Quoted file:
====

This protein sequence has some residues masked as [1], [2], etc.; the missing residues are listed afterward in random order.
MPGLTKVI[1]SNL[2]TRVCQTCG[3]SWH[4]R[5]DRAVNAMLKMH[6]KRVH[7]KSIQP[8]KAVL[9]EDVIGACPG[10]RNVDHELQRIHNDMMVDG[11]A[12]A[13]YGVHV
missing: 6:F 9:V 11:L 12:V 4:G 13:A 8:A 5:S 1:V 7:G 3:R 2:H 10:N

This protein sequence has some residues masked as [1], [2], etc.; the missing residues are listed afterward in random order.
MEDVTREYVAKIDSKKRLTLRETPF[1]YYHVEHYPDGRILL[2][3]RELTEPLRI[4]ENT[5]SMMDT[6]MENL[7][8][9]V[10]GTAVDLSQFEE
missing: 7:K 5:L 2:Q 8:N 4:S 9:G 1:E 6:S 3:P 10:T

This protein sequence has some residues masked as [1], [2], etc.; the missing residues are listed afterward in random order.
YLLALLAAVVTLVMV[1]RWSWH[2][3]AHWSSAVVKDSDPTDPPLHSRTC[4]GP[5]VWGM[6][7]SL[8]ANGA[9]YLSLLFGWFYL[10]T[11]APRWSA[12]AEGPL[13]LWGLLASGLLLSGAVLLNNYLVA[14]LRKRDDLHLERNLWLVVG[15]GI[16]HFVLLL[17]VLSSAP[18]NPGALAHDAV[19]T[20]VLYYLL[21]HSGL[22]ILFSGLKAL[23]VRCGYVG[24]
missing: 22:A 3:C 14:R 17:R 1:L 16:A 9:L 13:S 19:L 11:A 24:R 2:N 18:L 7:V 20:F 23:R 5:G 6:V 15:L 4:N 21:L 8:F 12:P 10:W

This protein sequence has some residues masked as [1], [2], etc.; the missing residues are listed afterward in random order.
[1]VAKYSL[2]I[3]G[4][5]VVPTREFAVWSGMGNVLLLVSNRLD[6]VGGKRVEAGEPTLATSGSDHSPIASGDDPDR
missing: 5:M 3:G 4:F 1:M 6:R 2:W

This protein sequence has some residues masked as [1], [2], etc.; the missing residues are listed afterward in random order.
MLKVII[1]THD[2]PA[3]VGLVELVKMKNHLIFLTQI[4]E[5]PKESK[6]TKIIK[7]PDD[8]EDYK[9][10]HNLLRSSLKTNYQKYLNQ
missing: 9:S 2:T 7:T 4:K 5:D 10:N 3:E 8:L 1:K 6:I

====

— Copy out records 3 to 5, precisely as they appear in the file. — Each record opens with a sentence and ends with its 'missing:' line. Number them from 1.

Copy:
This protein sequence has some residues masked as [1], [2], etc.; the missing residues are listed afterward in random order.
YLLALLAAVVTLVMV[1]RWSWH[2][3]AHWSSAVVKDSDPTDPPLHSRTC[4]GP[5]VWGM[6][7]SL[8]ANGA[9]YLSLLFGWFYL[10]T[11]APRWSA[12]AEGPL[13]LWGLLASGLLLSGAVLLNNYLVA[14]LRKRDDLHLERNLWLVVG[15]GI[16]HFVLLL[17]VLSSAP[18]NPGALAHDAV[19]T[20]VLYYLL[21]HSGL[22]ILFSGLKAL[23]VRCGYVG[24]
missing: 22:A 3:C 14:R 17:R 1:L 16:A 9:L 13:S 19:L 11:A 24:R 2:N 18:L 7:V 20:F 23:R 5:G 6:V 15:L 4:N 21:L 8:F 12:P 10:W

This protein sequence has some residues masked as [1], [2], etc.; the missing residues are listed afterward in random order.
[1]VAKYSL[2]I[3]G[4][5]VVPTREFAVWSGMGNVLLLVSNRLD[6]VGGKRVEAGEPTLATSGSDHSPIASGDDPDR
missing: 5:M 3:G 4:F 1:M 6:R 2:W

This protein sequence has some residues masked as [1], [2], etc.; the missing residues are listed afterward in random order.
MLKVII[1]THD[2]PA[3]VGLVELVKMKNHLIFLTQI[4]E[5]PKESK[6]TKIIK[7]PDD[8]EDYK[9][10]HNLLRSSLKTNYQKYLNQ
missing: 9:S 2:T 7:T 4:K 5:D 10:N 3:E 8:L 1:K 6:I